Pineapple Profile: MAKIIN

She isn’t what you would picture when you think of hip-hop, and that’s just how she likes it. It’s way too late on a Wednesday night at a popular coffee spot on East Atlantic Ave. It’s open-mic night and artistic types are here in force. It seems like the perfect place to be meeting a musician to talk shop, but then the crowd goes quiet, all heads turn and the last thing on their mind is art. Makiin is 5’7” but 6 inches of that are heels. She’s dainty but strong and doesn’t bring to mind an artist on sight much less a rapper. She can rap, though, and she is serious about it. I realize that I don’t know any white female artists in that genre so I ask the obvious question: “Is it difficult being a minority in the rap industry?” “It is,” she replies, “but it’s good for me. I don’t get the luxury of people taking me at my word. When I tell someone that I rap, they immediately make me work for the respect. I think I rap more in the streets then I do on the stage, and I perform a lot of shows!” I am checking out her most recent video entitled ‘XOXO” featuring a Korean soul singer named SOMong. The video quality is as good if not better then what’s on MTV (when they play videos), and if you listened to the song without knowing who it was, you would swear you were listening to a pop mix of Nicki Minaj and Missy Elliot from a top 40’s station. She is perplexing, though. Each song and video and every new rung up the ladder seems to explain why everyone loves this girl so much. Halfway through our two-hour chat in the coffee shop, I started scratching my head. Her recording persona is very much what you would expect of a woman in a male-dominated industry—a sexy bravado largely dominated by girl power lyrics—but the more we talk, the more I see the other side of Makiin, the side that would do anything for friends and strangers alike. She puts on a charity concert every year for the “I Care” foundation. The concert is going to be in May and there will be 10 Florida MC’s to perform for it. It’s $10 at the door and every penny goes to the charity. “I was raised by parents who did anything that they could for everybody that they could, and I am one of four children but because my parents would take in kids off of the street who needed help, I have about eight siblings who I love and cherish to this day.”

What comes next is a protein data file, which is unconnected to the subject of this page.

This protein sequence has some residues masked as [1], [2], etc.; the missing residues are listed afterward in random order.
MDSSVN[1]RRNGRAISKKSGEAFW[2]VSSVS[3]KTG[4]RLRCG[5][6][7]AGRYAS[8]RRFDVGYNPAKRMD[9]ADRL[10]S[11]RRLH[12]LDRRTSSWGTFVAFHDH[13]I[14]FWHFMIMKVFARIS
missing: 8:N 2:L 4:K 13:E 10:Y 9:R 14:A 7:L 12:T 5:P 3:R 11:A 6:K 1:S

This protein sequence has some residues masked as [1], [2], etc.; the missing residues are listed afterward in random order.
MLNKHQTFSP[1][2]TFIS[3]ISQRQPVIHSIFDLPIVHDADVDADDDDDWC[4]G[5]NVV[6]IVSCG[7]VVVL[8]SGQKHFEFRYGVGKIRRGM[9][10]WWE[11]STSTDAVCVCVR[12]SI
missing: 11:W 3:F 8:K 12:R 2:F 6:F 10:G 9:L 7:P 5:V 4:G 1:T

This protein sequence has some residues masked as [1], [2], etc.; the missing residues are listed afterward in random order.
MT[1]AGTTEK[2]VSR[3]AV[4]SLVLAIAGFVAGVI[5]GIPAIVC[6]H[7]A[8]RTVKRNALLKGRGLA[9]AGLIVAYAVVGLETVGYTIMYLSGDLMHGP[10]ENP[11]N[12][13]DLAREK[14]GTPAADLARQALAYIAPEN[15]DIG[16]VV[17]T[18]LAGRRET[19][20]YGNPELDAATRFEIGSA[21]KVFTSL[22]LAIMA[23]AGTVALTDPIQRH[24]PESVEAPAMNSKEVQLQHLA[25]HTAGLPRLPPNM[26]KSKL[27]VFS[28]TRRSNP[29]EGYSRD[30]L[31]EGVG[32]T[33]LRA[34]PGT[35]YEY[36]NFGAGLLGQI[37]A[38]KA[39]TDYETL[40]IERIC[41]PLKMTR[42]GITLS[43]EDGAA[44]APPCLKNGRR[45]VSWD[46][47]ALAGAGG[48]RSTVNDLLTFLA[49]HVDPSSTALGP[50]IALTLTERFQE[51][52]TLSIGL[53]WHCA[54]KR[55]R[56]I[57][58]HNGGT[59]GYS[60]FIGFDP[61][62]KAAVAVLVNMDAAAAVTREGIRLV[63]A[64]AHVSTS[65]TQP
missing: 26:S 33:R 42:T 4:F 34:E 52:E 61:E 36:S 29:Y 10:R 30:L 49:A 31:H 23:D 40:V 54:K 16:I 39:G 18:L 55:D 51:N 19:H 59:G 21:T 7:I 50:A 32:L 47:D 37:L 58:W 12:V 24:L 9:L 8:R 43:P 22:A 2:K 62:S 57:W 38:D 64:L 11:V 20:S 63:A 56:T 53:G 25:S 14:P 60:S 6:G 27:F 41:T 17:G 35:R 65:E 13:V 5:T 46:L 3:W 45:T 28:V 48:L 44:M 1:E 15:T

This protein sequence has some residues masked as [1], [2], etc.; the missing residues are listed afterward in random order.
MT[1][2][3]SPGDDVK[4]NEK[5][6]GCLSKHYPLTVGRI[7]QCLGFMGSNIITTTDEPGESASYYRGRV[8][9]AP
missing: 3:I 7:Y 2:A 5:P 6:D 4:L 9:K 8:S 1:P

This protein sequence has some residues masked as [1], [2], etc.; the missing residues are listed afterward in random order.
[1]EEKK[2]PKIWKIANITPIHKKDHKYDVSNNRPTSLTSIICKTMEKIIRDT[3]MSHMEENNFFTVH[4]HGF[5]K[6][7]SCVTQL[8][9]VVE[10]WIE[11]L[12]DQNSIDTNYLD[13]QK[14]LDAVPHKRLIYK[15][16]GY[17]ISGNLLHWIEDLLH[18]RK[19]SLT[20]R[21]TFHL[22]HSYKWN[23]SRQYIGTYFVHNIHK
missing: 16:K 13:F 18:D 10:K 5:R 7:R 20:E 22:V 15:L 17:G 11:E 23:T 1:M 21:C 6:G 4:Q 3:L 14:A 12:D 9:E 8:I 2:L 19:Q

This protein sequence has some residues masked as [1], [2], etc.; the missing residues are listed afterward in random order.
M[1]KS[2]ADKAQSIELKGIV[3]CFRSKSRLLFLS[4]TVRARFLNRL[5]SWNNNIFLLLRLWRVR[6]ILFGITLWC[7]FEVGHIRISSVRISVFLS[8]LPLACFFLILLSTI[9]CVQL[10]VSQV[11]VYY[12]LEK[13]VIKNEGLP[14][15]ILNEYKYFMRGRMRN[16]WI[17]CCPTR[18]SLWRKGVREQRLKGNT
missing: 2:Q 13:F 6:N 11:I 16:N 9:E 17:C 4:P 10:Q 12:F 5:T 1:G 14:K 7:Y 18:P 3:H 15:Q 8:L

Makiin worked in a woman’s treatment program when she started rapping, so she has a unique view on rehab, a topic that is a hot button in Delray Beach. She tells it to me straight: “What if it’s you or your child that gets in a car accident and inadvertently gets addicted to pain medication? I understand the uproar, but we need to temper the argument with patience and a love for neighbor.” Makiin isn’t all roses though. She’s also an incessant and goal-oriented woman and talking is rarely the goal, unless she is on the Internet, where the Makiin brand is flourishing nicely. Over 5,000 people subscribe to the Makiin brand between Twitter and Facebook and that number grows daily. Forty-thousand people visit her website monthly, and she has over 50,000 combined views on her YouTube channel. For all intents and purposes, at 25 years old she’s on her way to mogul status. “I have hit every bump in the road on the way to where I am,” she confesses. “Everyone has an opinion, some are good and some aren’t, but I don’t care about the negative ones enough to stop.” I ask her how she describes her music and she tells me that it’s fresh, sexy, feel good music. That makes total sense now because that description pretty much describes Makiin to a T. You can find Makiin everywhere! Follow on twitter @MakiinMelodiiez